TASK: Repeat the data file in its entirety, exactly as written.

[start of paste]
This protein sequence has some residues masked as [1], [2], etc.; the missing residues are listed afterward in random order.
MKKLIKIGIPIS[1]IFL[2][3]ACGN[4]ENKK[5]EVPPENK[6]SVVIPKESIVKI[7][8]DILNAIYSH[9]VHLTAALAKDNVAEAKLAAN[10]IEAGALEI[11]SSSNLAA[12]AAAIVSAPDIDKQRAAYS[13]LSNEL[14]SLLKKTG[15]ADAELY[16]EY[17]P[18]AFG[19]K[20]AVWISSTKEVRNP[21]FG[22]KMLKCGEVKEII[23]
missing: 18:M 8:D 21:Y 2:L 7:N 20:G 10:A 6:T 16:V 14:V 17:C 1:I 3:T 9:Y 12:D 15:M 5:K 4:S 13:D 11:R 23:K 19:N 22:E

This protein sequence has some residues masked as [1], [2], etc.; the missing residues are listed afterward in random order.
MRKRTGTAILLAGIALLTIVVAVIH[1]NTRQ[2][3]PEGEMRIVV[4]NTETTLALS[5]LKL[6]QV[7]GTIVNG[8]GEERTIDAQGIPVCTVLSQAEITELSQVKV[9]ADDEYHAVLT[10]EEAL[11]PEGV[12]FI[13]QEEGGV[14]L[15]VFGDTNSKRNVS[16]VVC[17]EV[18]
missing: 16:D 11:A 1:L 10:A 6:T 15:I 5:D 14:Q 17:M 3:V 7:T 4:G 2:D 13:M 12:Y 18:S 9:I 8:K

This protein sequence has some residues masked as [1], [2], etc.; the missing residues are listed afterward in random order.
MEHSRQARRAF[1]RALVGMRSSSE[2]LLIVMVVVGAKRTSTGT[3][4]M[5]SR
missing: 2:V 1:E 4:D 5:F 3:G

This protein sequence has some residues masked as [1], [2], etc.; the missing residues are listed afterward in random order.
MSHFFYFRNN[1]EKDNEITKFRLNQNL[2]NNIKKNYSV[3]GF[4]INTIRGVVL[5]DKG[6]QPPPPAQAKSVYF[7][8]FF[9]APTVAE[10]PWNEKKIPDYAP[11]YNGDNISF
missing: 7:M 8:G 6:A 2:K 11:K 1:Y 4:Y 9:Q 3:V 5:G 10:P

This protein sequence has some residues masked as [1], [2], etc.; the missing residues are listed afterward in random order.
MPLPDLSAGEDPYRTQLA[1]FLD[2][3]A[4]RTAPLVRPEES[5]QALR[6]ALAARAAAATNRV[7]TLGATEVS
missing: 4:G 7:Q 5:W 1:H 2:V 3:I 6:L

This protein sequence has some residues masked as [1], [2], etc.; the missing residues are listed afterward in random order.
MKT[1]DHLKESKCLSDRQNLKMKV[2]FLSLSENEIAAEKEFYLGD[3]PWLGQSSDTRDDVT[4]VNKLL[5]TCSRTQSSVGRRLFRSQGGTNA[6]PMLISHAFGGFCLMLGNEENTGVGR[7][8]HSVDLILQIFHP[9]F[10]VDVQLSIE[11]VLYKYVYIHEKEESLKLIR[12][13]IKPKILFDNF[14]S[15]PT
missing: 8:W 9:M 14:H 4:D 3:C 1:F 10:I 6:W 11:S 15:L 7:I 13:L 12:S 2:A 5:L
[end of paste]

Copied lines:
This protein sequence has some residues masked as [1], [2], etc.; the missing residues are listed afterward in random order.
MKKLIKIGIPIS[1]IFL[2][3]ACGN[4]ENKK[5]EVPPENK[6]SVVIPKESIVKI[7][8]DILNAIYSH[9]VHLTAALAKDNVAEAKLAAN[10]IEAGALEI[11]SSSNLAA[12]AAAIVSAPDIDKQRAAYS[13]LSNEL[14]SLLKKTG[15]ADAELY[16]EY[17]P[18]AFG[19]K[20]AVWISSTKEVRNP[21]FG[22]KMLKCGEVKEII[23]
missing: 18:M 8:D 21:Y 2:L 7:N 20:G 10:A 6:T 16:V 14:V 17:C 1:I 3:T 9:Y 12:D 15:M 5:K 4:S 13:D 11:R 23:K 19:N 22:E

This protein sequence has some residues masked as [1], [2], etc.; the missing residues are listed afterward in random order.
MRKRTGTAILLAGIALLTIVVAVIH[1]NTRQ[2][3]PEGEMRIVV[4]NTETTLALS[5]LKL[6]QV[7]GTIVNG[8]GEERTIDAQGIPVCTVLSQAEITELSQVKV[9]ADDEYHAVLT[10]EEAL[11]PEGV[12]FI[13]QEEGGV[14]L[15]VFGDTNSKRNVS[16]VVC[17]EV[18]
missing: 16:D 11:A 1:L 10:A 6:T 15:I 5:D 14:Q 17:M 3:V 7:T 4:G 2:D 13:M 12:Y 18:S 9:I 8:K

This protein sequence has some residues masked as [1], [2], etc.; the missing residues are listed afterward in random order.
MEHSRQARRAF[1]RALVGMRSSSE[2]LLIVMVVVGAKRTSTGT[3][4]M[5]SR
missing: 2:V 1:E 4:D 5:F 3:G

This protein sequence has some residues masked as [1], [2], etc.; the missing residues are listed afterward in random order.
MSHFFYFRNN[1]EKDNEITKFRLNQNL[2]NNIKKNYSV[3]GF[4]INTIRGVVL[5]DKG[6]QPPPPAQAKSVYF[7][8]FF[9]APTVAE[10]PWNEKKIPDYAP[11]YNGDNISF
missing: 7:M 8:G 6:A 2:K 11:K 1:Y 4:Y 9:Q 3:V 5:G 10:P

This protein sequence has some residues masked as [1], [2], etc.; the missing residues are listed afterward in random order.
MPLPDLSAGEDPYRTQLA[1]FLD[2][3]A[4]RTAPLVRPEES[5]QALR[6]ALAARAAAATNRV[7]TLGATEVS
missing: 4:G 7:Q 5:W 1:H 2:V 3:I 6:L

This protein sequence has some residues masked as [1], [2], etc.; the missing residues are listed afterward in random order.
MKT[1]DHLKESKCLSDRQNLKMKV[2]FLSLSENEIAAEKEFYLGD[3]PWLGQSSDTRDDVT[4]VNKLL[5]TCSRTQSSVGRRLFRSQGGTNA[6]PMLISHAFGGFCLMLGNEENTGVGR[7][8]HSVDLILQIFHP[9]F[10]VDVQLSIE[11]VLYKYVYIHEKEESLKLIR[12][13]IKPKILFDNF[14]S[15]PT
missing: 8:W 9:M 14:H 4:D 3:C 1:F 10:I 6:W 11:S 15:L 7:I 13:L 12:S 2:A 5:L